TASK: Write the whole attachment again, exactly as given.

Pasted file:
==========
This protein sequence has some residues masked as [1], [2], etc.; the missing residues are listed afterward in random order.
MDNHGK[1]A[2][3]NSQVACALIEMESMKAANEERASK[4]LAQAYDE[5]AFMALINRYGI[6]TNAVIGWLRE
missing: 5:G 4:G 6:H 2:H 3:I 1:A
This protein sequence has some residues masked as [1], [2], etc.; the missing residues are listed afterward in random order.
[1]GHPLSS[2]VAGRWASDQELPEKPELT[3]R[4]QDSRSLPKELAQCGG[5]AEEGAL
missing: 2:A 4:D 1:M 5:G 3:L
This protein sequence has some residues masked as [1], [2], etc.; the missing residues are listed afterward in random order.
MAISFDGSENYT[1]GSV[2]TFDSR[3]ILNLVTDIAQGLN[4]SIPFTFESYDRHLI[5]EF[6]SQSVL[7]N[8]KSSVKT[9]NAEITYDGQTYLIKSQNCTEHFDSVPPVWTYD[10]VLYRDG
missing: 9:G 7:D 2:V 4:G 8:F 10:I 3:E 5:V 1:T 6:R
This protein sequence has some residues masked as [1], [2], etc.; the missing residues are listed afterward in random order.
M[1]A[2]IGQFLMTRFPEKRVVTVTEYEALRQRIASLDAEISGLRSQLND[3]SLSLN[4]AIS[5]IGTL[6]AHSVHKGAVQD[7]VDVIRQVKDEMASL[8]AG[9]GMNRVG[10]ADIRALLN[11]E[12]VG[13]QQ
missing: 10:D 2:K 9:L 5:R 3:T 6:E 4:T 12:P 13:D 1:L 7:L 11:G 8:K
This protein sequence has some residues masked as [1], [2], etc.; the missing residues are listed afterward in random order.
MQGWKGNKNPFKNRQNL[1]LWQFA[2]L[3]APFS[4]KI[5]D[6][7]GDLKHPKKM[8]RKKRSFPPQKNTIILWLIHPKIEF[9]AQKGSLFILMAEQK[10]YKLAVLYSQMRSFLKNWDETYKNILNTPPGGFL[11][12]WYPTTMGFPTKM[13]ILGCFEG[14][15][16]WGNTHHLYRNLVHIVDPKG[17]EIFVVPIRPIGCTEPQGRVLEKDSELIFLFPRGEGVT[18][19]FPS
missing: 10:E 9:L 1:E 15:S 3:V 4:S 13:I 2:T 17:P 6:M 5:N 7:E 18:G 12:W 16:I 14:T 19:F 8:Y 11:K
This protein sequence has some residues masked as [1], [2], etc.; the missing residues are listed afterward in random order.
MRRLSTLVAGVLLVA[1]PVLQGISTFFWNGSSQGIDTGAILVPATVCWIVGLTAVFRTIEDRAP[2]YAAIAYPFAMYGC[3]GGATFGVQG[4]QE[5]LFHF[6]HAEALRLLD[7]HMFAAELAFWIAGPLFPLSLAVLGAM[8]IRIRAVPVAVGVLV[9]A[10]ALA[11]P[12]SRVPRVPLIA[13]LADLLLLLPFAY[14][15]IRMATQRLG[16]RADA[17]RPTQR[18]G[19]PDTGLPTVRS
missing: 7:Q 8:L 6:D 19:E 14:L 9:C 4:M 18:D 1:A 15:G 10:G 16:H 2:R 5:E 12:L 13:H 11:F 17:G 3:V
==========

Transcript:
This protein sequence has some residues masked as [1], [2], etc.; the missing residues are listed afterward in random order.
MDNHGK[1]A[2][3]NSQVACALIEMESMKAANEERASK[4]LAQAYDE[5]AFMALINRYGI[6]TNAVIGWLRE
missing: 5:G 4:G 6:H 2:H 3:I 1:A
This protein sequence has some residues masked as [1], [2], etc.; the missing residues are listed afterward in random order.
[1]GHPLSS[2]VAGRWASDQELPEKPELT[3]R[4]QDSRSLPKELAQCGG[5]AEEGAL
missing: 2:A 4:D 1:M 5:G 3:L
This protein sequence has some residues masked as [1], [2], etc.; the missing residues are listed afterward in random order.
MAISFDGSENYT[1]GSV[2]TFDSR[3]ILNLVTDIAQGLN[4]SIPFTFESYDRHLI[5]EF[6]SQSVL[7]N[8]KSSVKT[9]NAEITYDGQTYLIKSQNCTEHFDSVPPVWTYD[10]VLYRDG
missing: 9:G 7:D 2:V 4:G 8:F 10:I 3:E 5:V 1:T 6:R
This protein sequence has some residues masked as [1], [2], etc.; the missing residues are listed afterward in random order.
M[1]A[2]IGQFLMTRFPEKRVVTVTEYEALRQRIASLDAEISGLRSQLND[3]SLSLN[4]AIS[5]IGTL[6]AHSVHKGAVQD[7]VDVIRQVKDEMASL[8]AG[9]GMNRVG[10]ADIRALLN[11]E[12]VG[13]QQ
missing: 10:D 2:K 9:L 5:R 3:T 6:E 4:T 12:P 13:D 1:L 7:L 11:G 8:K
This protein sequence has some residues masked as [1], [2], etc.; the missing residues are listed afterward in random order.
MQGWKGNKNPFKNRQNL[1]LWQFA[2]L[3]APFS[4]KI[5]D[6][7]GDLKHPKKM[8]RKKRSFPPQKNTIILWLIHPKIEF[9]AQKGSLFILMAEQK[10]YKLAVLYSQMRSFLKNWDETYKNILNTPPGGFL[11][12]WYPTTMGFPTKM[13]ILGCFEG[14][15][16]WGNTHHLYRNLVHIVDPKG[17]EIFVVPIRPIGCTEPQGRVLEKDSELIFLFPRGEGVT[18][19]FPS
missing: 10:E 9:L 1:E 15:S 3:V 4:S 13:I 2:T 17:P 6:M 5:N 7:E 18:G 12:W 16:I 14:T 19:F 8:Y 11:K
This protein sequence has some residues masked as [1], [2], etc.; the missing residues are listed afterward in random order.
MRRLSTLVAGVLLVA[1]PVLQGISTFFWNGSSQGIDTGAILVPATVCWIVGLTAVFRTIEDRAP[2]YAAIAYPFAMYGC[3]GGATFGVQG[4]QE[5]LFHF[6]HAEALRLLD[7]HMFAAELAFWIAGPLFPLSLAVLGAM[8]IRIRAVPVAVGVLV[9]A[10]ALA[11]P[12]SRVPRVPLIA[13]LADLLLLLPFAY[14][15]IRMATQRLG[16]RADA[17]RPTQR[18]G[19]PDTGLPTVRS
missing: 7:Q 8:L 6:D 19:E 14:L 9:C 4:M 18:D 1:A 15:G 10:G 16:H 2:R 5:E 12:L 13:H 11:F 17:G 3:V